How the 1% Brainwashed the 99%
Most Americans not only misperceive currently levels of income inequality, says Joseph Stiglitz, they underestimate the tectonic changes that have occurred in the last ten years.
What's the Latest Development?
In Joseph Stiglitz's new book, "The Price of Inequality," the Nobel economist argues that new social science research has given power elites a greater understanding of how ideas affect society and that they have used that knowledge to cover up the gross wealth inequality now plaguing the country. "Fairness, like beauty, is at least partly in the eyes of the beholder, and those at the top want to be sure that the inequality in the United States today is framed in ways that make it seem fair, or at least acceptable. If it is perceived to be unfair, not only may that hurt productivity in the workplace but it might lead to legislation that would attempt to temper it."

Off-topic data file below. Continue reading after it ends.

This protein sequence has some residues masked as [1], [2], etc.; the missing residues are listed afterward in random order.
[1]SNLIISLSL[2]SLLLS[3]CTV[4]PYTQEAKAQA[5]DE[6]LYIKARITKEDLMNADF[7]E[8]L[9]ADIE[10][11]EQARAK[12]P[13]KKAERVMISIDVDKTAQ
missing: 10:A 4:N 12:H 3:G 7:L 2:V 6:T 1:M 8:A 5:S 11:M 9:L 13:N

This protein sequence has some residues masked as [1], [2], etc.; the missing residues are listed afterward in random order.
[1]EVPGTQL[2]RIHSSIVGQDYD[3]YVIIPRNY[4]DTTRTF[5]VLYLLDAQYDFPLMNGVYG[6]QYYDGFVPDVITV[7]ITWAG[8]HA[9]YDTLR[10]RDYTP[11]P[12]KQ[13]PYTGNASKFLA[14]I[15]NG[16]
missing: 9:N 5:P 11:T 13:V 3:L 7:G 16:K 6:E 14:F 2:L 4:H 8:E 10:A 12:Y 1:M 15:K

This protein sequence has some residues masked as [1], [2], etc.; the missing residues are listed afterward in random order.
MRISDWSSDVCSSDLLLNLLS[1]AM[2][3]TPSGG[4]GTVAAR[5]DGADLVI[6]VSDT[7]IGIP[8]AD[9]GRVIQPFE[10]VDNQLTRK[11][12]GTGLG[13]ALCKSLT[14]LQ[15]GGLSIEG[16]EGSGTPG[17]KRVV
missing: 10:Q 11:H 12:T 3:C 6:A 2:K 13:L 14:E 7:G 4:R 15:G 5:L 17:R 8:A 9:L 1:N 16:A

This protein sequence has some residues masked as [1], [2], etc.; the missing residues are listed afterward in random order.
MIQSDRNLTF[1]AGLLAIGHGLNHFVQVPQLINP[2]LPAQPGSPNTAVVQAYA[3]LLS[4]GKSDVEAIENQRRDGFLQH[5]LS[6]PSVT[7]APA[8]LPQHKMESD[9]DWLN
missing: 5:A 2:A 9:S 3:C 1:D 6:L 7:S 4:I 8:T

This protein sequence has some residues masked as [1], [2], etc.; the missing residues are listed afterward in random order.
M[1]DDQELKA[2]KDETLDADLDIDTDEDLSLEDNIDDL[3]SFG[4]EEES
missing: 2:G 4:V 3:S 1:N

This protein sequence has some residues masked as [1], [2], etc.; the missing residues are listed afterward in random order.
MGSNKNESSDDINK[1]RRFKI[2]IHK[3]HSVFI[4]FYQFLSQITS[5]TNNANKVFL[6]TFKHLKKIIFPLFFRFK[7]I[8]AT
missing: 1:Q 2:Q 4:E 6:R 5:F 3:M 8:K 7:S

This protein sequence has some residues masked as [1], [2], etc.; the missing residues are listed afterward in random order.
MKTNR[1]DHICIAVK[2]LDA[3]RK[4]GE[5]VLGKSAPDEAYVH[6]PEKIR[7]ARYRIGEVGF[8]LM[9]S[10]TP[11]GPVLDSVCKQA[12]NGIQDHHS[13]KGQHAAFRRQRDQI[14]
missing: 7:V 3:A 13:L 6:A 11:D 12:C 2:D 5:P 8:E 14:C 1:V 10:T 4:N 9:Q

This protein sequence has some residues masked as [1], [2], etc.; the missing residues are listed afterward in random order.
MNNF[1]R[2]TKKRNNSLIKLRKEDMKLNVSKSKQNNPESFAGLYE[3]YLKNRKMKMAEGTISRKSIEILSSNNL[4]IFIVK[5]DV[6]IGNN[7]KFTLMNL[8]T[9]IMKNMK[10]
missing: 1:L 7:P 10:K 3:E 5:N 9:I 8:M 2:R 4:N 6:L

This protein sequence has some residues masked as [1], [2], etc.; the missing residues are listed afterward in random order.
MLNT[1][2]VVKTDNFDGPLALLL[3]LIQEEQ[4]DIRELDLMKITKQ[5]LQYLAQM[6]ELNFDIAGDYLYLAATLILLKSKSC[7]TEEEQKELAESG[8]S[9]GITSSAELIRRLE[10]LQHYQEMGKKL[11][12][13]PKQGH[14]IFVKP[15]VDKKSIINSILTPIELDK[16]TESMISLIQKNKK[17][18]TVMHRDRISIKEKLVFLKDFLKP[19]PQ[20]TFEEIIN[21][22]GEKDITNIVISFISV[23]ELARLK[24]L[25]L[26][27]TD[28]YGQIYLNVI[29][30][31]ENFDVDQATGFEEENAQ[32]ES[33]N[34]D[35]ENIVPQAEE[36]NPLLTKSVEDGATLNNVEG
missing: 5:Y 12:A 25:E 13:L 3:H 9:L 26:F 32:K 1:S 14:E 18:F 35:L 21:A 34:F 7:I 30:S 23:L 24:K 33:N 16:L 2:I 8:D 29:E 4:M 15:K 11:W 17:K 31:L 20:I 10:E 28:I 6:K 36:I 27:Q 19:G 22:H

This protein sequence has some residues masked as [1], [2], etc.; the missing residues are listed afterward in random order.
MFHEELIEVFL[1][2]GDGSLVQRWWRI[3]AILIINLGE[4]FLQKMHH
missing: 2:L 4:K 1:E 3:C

What's the Big Idea?
While the national political conversation is focused squarely on economics, much of what passes for a debate of ideas is merely the recitation of propaganda, says Stiglitz. As a result, the public remains misinformed. "In a recent study, respondents on average thought that the top fifth of the population had just short of 60 percent of the wealth, when in truth that group holds approximately 85 percent of the wealth. ... Only 42 percent of Americans believe that inequality has increased in the past ten years, when in fact the increase has been tectonic. Misperceptions are evident, too, in views about social mobility. Several studies have confirmed that perceptions of social mobility are overly optimistic."
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